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Automated cars within the Channel Islands – friend or foe?

 

For those of us who learnt to drive on Guernsey roads, it can be an interesting experience. What Guernsey lacks in opportunity to drive at higher speeds and on motorways, it more than makes up for in the challenges of having to avoid pedestrians, tractors, cyclists, horses, continual pavement mounting, other vehicles and of course the dreaded granite walls!

There is no opportunity to let the mind drift on Guernsey roads, it requires attention and continual engagement to avoid any of the aforementioned pitfalls.

So it is always interesting to hear how the world is apparently going to be overtaken by driverless cars. As the seemingly unending number of small granite scrapes and near misses attest to in the islands, it makes one wonder how intelligent these driverless cars will need to be in order to navigate our haphazard roads.

Guernsey Roads are for the most part a beautiful part of our island. We are surrounded by aged granite walls, covered in lichen and the road conditions (usually as a result of them having been dug up so much!) for the most part are excellent. But they do follow the natural contours of land ownership and traditional thoroughfares. As such, the roads are accommodated within the existing footprint and so there are lots of bends and turns, lots of hidden entrances, which is the way it has to be when you have such a plethora of traditional buildings throughout the island.

So AI driverless systems that were designed for the open roads of America and the broad highways, where turn-offs are infrequent and speed limits are higher, are not suitable for the smaller rural lanes of Guernsey. And it’s not just Guernsey. Some rural parts of the UK and Europe share the same characteristics as Channel Island roads. They also have to accommodate ancient buildings and in some places are simply too narrow for two cars to pass abreast of each other.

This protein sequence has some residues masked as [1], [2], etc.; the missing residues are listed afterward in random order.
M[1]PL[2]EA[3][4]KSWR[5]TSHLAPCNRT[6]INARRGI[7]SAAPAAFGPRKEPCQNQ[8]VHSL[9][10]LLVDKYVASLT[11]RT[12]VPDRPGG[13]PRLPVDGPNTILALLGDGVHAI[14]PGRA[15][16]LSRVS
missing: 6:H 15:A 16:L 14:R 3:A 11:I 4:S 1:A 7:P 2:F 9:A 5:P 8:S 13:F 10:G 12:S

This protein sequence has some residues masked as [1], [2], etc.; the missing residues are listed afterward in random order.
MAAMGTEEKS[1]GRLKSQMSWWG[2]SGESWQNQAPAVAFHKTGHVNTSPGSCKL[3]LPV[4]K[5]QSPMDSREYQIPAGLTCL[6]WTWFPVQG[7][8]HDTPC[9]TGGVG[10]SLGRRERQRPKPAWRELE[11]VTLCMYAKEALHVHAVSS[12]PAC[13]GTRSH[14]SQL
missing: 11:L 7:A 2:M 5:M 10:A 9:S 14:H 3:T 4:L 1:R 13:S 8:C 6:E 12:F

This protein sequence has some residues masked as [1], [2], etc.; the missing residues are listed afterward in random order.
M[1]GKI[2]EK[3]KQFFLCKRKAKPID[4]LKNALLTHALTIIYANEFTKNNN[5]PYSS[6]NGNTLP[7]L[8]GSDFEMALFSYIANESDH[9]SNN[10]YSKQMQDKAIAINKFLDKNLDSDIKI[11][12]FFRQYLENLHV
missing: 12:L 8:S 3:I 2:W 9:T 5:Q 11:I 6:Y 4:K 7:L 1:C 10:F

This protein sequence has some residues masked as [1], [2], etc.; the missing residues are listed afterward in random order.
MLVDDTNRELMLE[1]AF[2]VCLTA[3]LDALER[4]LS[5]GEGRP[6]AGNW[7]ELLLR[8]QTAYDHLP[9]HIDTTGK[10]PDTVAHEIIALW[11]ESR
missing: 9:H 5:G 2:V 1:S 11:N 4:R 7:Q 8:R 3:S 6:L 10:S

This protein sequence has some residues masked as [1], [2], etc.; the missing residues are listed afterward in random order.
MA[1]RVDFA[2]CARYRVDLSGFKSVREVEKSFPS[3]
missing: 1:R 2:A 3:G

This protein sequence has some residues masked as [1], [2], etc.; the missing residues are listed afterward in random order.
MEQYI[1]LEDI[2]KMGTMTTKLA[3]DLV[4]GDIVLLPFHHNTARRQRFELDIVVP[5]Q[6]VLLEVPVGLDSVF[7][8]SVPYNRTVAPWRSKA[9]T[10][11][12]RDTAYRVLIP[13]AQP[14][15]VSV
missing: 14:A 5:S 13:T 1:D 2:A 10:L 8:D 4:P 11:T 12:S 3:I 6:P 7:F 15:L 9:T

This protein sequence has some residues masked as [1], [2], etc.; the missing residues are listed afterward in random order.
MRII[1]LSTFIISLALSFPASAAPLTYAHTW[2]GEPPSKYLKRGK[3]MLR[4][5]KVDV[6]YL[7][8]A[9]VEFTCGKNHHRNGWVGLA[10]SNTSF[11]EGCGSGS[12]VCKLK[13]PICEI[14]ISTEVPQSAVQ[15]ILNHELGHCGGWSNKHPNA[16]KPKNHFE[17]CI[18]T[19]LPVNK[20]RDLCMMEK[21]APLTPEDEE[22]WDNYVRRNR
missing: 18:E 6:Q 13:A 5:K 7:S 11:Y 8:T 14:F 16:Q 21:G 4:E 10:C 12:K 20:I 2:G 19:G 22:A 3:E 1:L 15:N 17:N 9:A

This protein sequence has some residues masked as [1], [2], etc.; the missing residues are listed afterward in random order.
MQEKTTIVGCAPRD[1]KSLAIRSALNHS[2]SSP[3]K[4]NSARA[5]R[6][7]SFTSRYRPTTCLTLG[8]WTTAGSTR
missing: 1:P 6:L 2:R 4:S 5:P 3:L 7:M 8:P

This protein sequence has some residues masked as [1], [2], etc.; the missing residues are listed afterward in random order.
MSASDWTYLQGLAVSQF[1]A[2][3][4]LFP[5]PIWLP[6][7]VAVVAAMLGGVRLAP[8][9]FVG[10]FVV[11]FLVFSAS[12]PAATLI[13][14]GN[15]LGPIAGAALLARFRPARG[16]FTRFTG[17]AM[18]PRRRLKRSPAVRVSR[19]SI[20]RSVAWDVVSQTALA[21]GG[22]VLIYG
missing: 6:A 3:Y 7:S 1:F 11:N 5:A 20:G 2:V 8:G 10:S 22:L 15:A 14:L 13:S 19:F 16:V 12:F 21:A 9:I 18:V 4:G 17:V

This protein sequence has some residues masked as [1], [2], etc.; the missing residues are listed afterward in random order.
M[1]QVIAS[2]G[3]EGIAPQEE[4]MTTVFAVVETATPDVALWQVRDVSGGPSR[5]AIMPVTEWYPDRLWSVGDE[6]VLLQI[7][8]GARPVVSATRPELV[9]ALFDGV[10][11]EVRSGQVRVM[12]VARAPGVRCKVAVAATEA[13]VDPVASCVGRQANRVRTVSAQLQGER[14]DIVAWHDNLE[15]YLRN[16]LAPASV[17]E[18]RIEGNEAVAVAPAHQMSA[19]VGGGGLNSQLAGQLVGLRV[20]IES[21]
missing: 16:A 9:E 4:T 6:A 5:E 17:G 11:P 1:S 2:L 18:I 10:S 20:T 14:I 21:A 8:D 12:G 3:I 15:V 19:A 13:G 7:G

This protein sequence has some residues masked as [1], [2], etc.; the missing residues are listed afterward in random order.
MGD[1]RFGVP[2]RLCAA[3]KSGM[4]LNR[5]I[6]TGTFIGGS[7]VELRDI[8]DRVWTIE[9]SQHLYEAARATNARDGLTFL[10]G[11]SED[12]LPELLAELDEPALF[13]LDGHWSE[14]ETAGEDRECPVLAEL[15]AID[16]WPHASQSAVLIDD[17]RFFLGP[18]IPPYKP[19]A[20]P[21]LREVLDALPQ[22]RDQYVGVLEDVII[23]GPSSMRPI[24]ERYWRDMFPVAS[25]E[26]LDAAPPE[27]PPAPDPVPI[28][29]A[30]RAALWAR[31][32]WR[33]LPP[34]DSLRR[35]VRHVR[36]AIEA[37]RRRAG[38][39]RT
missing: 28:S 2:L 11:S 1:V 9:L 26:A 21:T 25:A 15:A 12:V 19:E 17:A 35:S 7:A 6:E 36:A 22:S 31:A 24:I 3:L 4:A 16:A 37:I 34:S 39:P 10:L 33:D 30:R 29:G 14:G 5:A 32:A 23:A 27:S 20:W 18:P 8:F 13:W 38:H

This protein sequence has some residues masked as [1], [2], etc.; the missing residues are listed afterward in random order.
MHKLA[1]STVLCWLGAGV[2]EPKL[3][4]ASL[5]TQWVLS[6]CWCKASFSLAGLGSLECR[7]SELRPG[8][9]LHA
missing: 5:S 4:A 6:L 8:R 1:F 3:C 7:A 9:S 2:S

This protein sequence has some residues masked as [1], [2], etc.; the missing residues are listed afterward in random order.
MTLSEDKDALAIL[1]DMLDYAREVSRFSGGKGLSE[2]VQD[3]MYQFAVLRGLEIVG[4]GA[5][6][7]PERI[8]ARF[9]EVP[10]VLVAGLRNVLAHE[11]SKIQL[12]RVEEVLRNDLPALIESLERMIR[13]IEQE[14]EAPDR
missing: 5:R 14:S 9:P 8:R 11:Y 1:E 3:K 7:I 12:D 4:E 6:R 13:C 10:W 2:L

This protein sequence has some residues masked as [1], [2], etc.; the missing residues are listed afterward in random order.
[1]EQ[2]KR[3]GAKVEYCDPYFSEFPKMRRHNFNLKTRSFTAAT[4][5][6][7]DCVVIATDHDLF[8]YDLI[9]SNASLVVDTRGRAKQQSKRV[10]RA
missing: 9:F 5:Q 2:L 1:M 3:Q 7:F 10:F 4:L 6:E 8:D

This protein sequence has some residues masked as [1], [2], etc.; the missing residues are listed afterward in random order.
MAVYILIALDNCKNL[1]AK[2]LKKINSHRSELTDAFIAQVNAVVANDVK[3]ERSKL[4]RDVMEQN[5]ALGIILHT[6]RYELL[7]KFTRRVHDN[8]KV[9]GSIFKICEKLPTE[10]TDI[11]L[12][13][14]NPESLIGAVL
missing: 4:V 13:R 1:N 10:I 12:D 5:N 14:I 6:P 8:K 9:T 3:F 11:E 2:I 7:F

Car insurance providers in Guernsey understand this. We know that over time drivers develop a unique sense of how to drive on the island and in many cases they are experienced in taking specific routes on a daily basis. Any of us crawling our way towards the Grange, or along the seafront to try and nab a ten hour parking spot will know of that pain! Also what about diversions? Does a computer have the capacity to know to take an alternative route or in some cases to actually understand the sign writing on those diversion signs (UFN anyone!).

But what is unknown is how robots as opposed to humans will react to Guernsey roads. If these safety tests have been conducted on motorways and large dual carriageway both in the USA and UK, does that mean we will have to have separate safety sign-off for the Channel Islands? Would anyone (politician or official) be brave enough to sign-off on automated vehicles, knowing that the first crash that happens is going to result in some degree of blame and questions over the safety of such vehicles.

Also, will automated vehicles understand the nuances of Channel Islands roads. That means, where they know they can mount the pavement safely, will they do so? And will the vehicle come to know that having turned the very tight corner and avoided a granite wall, you are likely to clip the corner of the pavement forcing the car to lurch slightly? These are everyday considerations that Channel Islands drivers have to contend with and have experience to deal with. But will a computer take an overly cautious approach and then fundamentally impede traffic and cause unnecessary delays, or potentially worse, take a more risk tolerant approach and thereby cause accidents.